15. ShoeShopperJ

    ShoeShopperJ Active Member

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    I actually never subscribed; I would just read a copy in the library.

    By the way, someone recommended True North by Bill George, and that is another book I read during business school that I would recommend now.
     
  16. Pennglock

    Pennglock Senior member

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    I would recommend subscribing to some good blogs.

    Periodicals like the WSJ and FT are good for getting the news, but its all pretty superficial. I am not sure you would be learning anything useful for your career. Twitter will get you the news faster in any event.

    Some good blogs are FT Alphaville, Sober Look w Walter Kurtz, Calculated Risk w Bill McBride, Carpe Diem w Mark J Perry, Counterparties w Felix Salmon, Abnormal Returns has some decent links but a lot of bullshit as well, Falkenblog, the Epicurian Dealmaker, Mindful Money w shaun michaels for euro info. Lots of other good one that are not coming to mind.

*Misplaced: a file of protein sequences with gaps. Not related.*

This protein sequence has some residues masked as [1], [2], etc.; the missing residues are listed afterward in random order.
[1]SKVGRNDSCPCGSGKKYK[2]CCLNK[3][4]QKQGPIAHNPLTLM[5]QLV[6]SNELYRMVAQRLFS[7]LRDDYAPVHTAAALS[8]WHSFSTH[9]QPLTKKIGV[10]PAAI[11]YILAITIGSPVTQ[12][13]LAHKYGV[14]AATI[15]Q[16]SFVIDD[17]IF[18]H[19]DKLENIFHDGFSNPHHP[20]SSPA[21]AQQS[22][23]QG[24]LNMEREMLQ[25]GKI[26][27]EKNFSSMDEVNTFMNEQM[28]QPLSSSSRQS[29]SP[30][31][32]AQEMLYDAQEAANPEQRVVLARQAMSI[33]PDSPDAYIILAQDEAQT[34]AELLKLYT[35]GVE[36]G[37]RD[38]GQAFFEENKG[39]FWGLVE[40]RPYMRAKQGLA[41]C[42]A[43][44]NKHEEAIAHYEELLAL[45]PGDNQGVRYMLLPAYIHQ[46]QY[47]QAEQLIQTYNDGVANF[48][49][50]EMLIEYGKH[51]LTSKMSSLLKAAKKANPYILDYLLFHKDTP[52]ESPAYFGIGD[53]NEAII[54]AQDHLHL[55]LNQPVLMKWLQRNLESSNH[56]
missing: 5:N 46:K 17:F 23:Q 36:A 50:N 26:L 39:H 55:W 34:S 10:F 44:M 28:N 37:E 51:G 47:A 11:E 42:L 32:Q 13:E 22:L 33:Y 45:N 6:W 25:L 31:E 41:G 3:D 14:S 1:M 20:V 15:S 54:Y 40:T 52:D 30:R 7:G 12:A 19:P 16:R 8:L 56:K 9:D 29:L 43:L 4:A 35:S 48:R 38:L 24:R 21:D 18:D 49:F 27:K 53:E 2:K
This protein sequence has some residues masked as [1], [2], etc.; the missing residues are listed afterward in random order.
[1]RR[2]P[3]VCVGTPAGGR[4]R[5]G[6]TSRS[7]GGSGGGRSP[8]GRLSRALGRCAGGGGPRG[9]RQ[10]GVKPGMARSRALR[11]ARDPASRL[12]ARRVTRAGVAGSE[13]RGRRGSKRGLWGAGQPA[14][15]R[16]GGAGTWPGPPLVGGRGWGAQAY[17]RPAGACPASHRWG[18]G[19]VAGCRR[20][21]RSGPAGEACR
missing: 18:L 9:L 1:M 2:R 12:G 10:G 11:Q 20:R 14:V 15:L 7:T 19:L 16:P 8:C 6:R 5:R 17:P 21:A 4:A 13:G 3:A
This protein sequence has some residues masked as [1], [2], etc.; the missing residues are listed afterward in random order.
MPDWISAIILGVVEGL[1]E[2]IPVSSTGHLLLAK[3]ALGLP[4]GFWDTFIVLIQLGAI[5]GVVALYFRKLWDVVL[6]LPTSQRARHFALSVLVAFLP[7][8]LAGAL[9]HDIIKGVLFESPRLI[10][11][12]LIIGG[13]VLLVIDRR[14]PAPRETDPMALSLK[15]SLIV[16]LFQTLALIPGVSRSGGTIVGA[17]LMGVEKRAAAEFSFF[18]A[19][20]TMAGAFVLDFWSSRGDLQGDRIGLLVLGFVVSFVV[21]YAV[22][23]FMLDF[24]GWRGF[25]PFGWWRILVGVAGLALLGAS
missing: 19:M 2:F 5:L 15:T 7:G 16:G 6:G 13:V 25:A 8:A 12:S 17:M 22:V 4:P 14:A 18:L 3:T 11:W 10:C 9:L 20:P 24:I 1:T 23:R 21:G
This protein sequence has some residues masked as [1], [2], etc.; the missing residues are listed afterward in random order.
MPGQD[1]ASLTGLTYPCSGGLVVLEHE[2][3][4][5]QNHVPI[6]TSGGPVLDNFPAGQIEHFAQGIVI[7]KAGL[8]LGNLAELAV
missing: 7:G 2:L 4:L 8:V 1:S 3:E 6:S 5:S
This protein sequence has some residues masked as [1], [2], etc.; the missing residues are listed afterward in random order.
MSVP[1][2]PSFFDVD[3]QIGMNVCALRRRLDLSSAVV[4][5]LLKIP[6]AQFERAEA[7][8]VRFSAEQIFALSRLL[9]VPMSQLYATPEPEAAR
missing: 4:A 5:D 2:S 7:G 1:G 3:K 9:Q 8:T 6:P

17. Matt

    Matt Senior member

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  18. steezy

    steezy Well-Known Member

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  19. wj4

    wj4 Senior member

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    I purposely put off the 4 courses that dealt with ethics and leadership until the end because I thought they would bore me to death. When I signed up for the MBA program, I thought about econ, finance, marketing, investment, etc. It was good timing too as I had just quit my job, probably the most unethical company I can work for. I was able to apply how I was treated along with others to the books like True North, and use that to contrast good companies. Looking back, these courses were probably the best ones in the course. I enjoyed all courses, but I don't really recall all of the formulas and theories I learned from memory.

    I'm also taking notes on what others say. Great books can truly influence you in a big way. Sorry to derail the thread a bit, OP.
     
  20. ShoeShopperJ

    ShoeShopperJ Active Member

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    I am currently reading On China by Henry Kissinger, and I think it could be worthwhile if you are going to be doing business with China (which seems inevitable).